Monday, July 15, 2024

Experts warn El Nino threats Australia’s Great Barrier Reef

The El Nino event could pose a major threat to the health of Australia’s Great Barrier Reef, experts have warned, local media reported on Monday.

Marine researchers recently said that a marine heatwave caused by the climate driver could trigger a mass coral bleaching event on the Unesco World Heritage Site, reports Xinhua news agency.

The World Meteorological Organization has said that El Nino conditions have developed in the tropical Pacific for the first time in seven years, setting the stage for a likely surge in global temperatures and disruptive weather and climate patterns.

The phenomenon is expected to drive global ocean temperatures above their long-term average and bring warmer and drier weather to Australia.

A new update from WMO forecasts that there is a 90 percent probability of the El Nino event continuing during the second half of 2023. It is expected to be at least of moderate strength.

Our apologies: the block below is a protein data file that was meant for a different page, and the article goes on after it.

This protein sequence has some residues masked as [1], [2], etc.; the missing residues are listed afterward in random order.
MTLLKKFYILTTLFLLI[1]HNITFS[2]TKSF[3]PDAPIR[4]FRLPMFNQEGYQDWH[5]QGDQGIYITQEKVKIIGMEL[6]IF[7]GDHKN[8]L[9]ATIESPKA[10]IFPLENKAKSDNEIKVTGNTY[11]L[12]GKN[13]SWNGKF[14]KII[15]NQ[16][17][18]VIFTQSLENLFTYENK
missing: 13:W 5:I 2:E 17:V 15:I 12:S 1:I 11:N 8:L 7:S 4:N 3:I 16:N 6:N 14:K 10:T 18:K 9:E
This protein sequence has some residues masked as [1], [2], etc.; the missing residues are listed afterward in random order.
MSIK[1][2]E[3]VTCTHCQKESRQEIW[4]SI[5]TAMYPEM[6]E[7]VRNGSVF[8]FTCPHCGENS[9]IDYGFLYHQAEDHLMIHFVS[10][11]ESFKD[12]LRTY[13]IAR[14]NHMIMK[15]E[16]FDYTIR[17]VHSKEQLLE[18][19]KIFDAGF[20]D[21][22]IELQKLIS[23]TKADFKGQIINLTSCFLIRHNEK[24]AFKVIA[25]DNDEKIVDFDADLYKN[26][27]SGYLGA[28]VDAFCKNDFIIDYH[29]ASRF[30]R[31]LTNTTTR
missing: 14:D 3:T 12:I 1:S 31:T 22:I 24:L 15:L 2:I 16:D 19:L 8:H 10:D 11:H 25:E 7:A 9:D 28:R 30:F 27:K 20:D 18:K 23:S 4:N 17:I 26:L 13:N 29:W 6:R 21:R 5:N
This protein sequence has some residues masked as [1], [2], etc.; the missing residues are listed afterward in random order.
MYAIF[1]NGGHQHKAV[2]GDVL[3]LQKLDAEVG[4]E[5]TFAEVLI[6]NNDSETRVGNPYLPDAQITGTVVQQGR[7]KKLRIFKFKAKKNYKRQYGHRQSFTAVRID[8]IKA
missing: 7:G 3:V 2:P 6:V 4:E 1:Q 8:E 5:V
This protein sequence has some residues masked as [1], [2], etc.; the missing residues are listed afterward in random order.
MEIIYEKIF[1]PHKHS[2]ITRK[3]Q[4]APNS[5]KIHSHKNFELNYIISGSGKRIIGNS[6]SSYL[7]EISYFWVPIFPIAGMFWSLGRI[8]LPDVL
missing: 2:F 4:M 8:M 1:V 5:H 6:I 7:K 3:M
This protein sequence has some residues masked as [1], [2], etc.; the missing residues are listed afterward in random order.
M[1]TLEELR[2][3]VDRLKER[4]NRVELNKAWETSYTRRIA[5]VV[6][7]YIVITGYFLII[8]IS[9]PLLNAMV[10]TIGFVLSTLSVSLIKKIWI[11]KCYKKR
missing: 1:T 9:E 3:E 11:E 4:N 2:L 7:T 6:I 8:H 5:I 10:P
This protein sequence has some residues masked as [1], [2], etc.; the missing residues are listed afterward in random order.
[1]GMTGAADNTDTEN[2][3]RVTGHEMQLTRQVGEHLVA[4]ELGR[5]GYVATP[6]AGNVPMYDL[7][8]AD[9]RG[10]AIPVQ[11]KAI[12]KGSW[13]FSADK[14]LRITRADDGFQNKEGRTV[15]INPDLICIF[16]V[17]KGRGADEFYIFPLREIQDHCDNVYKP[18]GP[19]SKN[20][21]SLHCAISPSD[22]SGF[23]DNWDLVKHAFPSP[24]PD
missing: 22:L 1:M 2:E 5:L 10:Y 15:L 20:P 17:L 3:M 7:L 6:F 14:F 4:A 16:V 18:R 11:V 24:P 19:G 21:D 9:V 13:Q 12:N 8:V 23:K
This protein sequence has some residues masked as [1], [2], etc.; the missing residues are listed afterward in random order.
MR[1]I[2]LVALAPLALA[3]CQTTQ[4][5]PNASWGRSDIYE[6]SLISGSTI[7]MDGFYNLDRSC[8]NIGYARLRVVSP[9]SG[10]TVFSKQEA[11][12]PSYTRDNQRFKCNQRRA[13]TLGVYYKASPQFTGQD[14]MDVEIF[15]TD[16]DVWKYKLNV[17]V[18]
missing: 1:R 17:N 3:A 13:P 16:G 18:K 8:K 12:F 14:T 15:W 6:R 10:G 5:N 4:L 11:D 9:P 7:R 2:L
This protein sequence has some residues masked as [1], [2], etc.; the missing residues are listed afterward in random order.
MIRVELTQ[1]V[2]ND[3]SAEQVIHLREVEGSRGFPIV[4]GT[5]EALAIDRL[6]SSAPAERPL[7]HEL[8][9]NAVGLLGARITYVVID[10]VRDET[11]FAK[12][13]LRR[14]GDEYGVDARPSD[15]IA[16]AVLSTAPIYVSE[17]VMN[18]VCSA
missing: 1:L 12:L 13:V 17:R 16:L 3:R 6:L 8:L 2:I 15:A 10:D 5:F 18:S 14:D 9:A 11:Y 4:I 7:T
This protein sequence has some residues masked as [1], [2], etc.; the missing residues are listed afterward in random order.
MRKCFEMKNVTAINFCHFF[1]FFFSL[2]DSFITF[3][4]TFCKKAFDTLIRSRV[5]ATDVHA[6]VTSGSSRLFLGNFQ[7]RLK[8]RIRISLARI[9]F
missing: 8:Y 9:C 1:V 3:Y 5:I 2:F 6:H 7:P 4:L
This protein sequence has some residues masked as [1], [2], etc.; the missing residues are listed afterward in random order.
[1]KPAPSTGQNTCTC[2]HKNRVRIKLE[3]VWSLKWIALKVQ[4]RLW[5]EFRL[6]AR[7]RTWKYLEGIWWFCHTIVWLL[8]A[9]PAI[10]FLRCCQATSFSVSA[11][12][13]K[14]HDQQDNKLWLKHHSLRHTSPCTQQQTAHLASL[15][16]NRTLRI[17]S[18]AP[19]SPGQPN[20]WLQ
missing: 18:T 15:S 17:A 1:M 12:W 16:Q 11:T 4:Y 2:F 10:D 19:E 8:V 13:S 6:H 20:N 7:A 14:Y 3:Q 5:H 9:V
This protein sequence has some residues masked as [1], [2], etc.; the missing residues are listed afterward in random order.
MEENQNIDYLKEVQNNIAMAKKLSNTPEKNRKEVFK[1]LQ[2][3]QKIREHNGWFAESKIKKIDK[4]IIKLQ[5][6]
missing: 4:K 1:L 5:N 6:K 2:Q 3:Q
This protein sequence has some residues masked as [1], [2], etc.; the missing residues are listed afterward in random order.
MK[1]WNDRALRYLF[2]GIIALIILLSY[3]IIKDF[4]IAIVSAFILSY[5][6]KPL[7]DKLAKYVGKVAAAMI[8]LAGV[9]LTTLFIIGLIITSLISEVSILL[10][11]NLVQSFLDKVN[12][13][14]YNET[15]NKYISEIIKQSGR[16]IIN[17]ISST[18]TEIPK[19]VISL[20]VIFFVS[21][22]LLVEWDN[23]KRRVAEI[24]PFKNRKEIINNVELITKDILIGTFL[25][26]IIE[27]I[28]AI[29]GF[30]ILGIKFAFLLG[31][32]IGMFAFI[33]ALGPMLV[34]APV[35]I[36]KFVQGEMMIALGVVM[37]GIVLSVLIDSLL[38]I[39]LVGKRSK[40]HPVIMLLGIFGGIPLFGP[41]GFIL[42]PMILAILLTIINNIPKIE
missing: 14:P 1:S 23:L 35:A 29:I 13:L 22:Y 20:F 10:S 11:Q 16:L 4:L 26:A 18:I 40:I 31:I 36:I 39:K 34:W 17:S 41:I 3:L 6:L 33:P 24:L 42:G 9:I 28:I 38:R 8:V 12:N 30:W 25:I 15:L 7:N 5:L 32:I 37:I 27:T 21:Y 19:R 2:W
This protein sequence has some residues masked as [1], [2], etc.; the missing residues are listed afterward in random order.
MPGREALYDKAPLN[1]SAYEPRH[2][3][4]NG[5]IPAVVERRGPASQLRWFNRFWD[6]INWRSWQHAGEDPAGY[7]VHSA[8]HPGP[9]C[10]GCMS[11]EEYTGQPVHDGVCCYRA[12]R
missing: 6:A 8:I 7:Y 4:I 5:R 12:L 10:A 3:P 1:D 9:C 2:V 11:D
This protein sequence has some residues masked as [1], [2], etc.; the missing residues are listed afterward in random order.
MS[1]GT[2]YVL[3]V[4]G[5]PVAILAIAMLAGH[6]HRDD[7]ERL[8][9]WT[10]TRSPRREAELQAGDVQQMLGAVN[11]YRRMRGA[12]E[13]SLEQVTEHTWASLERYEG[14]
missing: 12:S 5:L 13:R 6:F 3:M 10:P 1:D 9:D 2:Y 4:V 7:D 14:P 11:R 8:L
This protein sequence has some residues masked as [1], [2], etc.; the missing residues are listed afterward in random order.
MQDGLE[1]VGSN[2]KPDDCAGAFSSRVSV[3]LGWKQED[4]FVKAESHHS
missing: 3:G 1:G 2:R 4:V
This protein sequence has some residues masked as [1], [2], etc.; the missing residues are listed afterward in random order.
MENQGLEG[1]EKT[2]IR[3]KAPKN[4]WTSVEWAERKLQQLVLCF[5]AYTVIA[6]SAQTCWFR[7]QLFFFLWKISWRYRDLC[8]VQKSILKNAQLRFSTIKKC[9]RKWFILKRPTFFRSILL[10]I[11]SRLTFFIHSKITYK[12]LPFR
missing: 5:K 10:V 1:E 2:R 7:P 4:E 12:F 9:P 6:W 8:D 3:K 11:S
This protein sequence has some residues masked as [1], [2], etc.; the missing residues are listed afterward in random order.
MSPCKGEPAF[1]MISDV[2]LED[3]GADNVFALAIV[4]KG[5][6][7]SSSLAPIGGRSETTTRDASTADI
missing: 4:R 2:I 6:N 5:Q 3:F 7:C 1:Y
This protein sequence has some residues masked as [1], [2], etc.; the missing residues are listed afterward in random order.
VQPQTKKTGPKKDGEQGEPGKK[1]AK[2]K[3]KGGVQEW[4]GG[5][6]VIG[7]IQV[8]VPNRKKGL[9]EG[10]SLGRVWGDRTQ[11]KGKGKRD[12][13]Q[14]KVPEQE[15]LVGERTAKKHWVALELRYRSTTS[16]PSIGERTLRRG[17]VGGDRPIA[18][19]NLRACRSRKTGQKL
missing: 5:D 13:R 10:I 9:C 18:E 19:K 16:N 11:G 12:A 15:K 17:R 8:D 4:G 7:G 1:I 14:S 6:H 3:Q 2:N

Richard Leck, head of oceans at the World Wildlife Fund (WWF) Australia, said up to 30 per cent of shallow water corals on the reef were bleached when the last strong El Nino caused events in consecutive years.

“The reality is for anyone who cares about the reef is that the best we can do is cross our fingers and hope that it’s cloudy or there’s a storm,” he was quoted as saying by the local media Monday.

Coral bleaching occurs when warm ocean temperatures cause coral to expel the algae living in their tissue, turning the usually-vivid marine invertebrates completely white.

Bleached corals can survive but are under significantly more stress.

There have been six mass bleaching events on the barrier reef, the world’s largest coral reef, since 1998.

Scientists were particularly alarmed by the 2022 bleaching event, the first during a La Nina phase when ocean temperatures are typically cooler.



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